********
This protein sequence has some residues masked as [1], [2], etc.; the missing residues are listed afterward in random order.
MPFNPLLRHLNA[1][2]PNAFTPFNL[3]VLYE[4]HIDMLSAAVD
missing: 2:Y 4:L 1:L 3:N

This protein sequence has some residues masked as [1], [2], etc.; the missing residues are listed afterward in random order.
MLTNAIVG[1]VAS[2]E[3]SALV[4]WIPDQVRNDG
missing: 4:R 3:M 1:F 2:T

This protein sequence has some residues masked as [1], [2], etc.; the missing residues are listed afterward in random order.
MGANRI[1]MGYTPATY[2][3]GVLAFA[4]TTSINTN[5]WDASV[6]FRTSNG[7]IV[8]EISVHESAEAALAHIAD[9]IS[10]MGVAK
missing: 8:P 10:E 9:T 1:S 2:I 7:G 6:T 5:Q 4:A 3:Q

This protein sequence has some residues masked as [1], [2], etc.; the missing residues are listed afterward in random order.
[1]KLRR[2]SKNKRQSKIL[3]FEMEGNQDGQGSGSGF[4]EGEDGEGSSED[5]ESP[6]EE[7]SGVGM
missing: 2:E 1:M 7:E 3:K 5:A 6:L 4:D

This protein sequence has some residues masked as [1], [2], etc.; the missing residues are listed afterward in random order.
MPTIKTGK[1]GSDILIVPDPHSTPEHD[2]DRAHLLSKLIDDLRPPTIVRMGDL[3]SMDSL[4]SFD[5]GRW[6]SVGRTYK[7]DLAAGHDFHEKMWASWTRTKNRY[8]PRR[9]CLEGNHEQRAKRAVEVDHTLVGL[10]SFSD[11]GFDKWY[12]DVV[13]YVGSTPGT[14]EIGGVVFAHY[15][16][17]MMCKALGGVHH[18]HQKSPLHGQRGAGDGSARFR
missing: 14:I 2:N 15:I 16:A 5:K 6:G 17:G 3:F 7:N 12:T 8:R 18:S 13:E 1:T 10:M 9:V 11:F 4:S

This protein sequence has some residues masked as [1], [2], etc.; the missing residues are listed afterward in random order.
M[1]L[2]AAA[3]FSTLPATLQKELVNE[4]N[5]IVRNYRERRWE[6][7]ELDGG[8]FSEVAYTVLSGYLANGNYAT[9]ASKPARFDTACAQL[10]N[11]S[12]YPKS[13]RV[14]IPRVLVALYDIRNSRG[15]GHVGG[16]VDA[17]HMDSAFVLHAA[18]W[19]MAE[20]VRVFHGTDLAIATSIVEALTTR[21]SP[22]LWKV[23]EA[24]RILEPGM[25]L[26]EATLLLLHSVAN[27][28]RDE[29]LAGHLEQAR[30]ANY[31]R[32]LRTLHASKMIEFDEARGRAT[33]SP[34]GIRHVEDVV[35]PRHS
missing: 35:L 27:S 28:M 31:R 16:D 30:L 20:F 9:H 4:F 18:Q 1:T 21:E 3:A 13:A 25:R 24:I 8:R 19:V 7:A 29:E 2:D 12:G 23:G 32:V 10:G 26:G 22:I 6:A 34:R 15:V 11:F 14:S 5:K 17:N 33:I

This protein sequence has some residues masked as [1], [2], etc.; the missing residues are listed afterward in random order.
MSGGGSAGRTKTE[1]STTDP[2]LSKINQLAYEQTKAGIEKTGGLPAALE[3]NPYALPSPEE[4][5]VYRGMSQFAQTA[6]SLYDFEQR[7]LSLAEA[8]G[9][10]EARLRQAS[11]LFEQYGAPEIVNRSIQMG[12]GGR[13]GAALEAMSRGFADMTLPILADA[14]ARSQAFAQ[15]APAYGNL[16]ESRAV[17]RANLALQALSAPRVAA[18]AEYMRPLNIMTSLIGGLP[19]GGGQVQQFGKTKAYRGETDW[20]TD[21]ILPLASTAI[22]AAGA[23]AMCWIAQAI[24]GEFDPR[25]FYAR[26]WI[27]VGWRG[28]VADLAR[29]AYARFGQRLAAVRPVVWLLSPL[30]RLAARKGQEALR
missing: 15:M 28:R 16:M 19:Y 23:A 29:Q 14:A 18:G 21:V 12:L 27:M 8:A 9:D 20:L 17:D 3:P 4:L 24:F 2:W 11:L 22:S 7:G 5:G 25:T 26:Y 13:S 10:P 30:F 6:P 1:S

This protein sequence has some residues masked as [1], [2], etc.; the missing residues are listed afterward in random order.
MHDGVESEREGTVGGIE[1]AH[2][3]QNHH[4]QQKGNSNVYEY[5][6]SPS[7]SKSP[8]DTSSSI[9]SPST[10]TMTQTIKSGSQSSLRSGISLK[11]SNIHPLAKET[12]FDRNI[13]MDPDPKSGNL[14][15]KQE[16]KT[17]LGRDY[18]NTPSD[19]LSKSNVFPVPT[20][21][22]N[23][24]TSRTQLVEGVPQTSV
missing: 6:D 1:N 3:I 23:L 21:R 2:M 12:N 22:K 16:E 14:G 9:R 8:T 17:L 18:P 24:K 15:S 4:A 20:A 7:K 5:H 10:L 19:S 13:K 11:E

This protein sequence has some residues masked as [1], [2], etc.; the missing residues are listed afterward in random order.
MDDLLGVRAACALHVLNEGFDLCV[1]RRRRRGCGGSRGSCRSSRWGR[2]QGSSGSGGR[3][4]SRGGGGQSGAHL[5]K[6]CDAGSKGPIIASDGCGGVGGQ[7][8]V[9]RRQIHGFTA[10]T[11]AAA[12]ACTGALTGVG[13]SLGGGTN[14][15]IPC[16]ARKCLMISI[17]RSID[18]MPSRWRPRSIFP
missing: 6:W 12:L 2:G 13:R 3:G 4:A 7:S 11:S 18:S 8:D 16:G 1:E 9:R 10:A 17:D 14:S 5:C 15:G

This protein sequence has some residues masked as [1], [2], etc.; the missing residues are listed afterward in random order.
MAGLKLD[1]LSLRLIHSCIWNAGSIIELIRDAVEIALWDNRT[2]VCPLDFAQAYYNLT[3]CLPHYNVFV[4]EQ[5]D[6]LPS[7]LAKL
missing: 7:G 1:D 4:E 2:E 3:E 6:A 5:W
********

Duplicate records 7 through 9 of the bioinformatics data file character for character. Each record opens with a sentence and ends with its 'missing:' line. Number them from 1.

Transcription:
This protein sequence has some residues masked as [1], [2], etc.; the missing residues are listed afterward in random order.
MSGGGSAGRTKTE[1]STTDP[2]LSKINQLAYEQTKAGIEKTGGLPAALE[3]NPYALPSPEE[4][5]VYRGMSQFAQTA[6]SLYDFEQR[7]LSLAEA[8]G[9][10]EARLRQAS[11]LFEQYGAPEIVNRSIQMG[12]GGR[13]GAALEAMSRGFADMTLPILADA[14]ARSQAFAQ[15]APAYGNL[16]ESRAV[17]RANLALQALSAPRVAA[18]AEYMRPLNIMTSLIGGLP[19]GGGQVQQFGKTKAYRGETDW[20]TD[21]ILPLASTAI[22]AAGA[23]AMCWIAQAI[24]GEFDPR[25]FYAR[26]WI[27]VGWRG[28]VADLAR[29]AYARFGQRLAAVRPVVWLLSPL[30]RLAARKGQEALR
missing: 15:M 28:R 16:M 19:Y 23:A 29:Q 14:A 18:G 21:V 12:L 27:M 8:A 9:D 20:L 17:D 3:P 4:L 24:F 2:W 11:L 22:S 7:G 5:G 25:T 26:Y 13:S 10:P 30:F 6:P 1:S

This protein sequence has some residues masked as [1], [2], etc.; the missing residues are listed afterward in random order.
MHDGVESEREGTVGGIE[1]AH[2][3]QNHH[4]QQKGNSNVYEY[5][6]SPS[7]SKSP[8]DTSSSI[9]SPST[10]TMTQTIKSGSQSSLRSGISLK[11]SNIHPLAKET[12]FDRNI[13]MDPDPKSGNL[14][15]KQE[16]KT[17]LGRDY[18]NTPSD[19]LSKSNVFPVPT[20][21][22]N[23][24]TSRTQLVEGVPQTSV
missing: 6:D 1:N 3:I 23:L 21:R 2:M 12:N 22:K 16:E 14:G 9:R 8:T 17:L 18:P 24:K 15:S 4:A 20:A 7:K 5:H 10:L 19:S 13:K 11:E

This protein sequence has some residues masked as [1], [2], etc.; the missing residues are listed afterward in random order.
MDDLLGVRAACALHVLNEGFDLCV[1]RRRRRGCGGSRGSCRSSRWGR[2]QGSSGSGGR[3][4]SRGGGGQSGAHL[5]K[6]CDAGSKGPIIASDGCGGVGGQ[7][8]V[9]RRQIHGFTA[10]T[11]AAA[12]ACTGALTGVG[13]SLGGGTN[14][15]IPC[16]ARKCLMISI[17]RSID[18]MPSRWRPRSIFP
missing: 6:W 12:L 2:G 13:R 3:G 4:A 7:S 11:S 18:S 8:D 16:G 1:E 9:R 10:A 17:D 14:S 5:C 15:G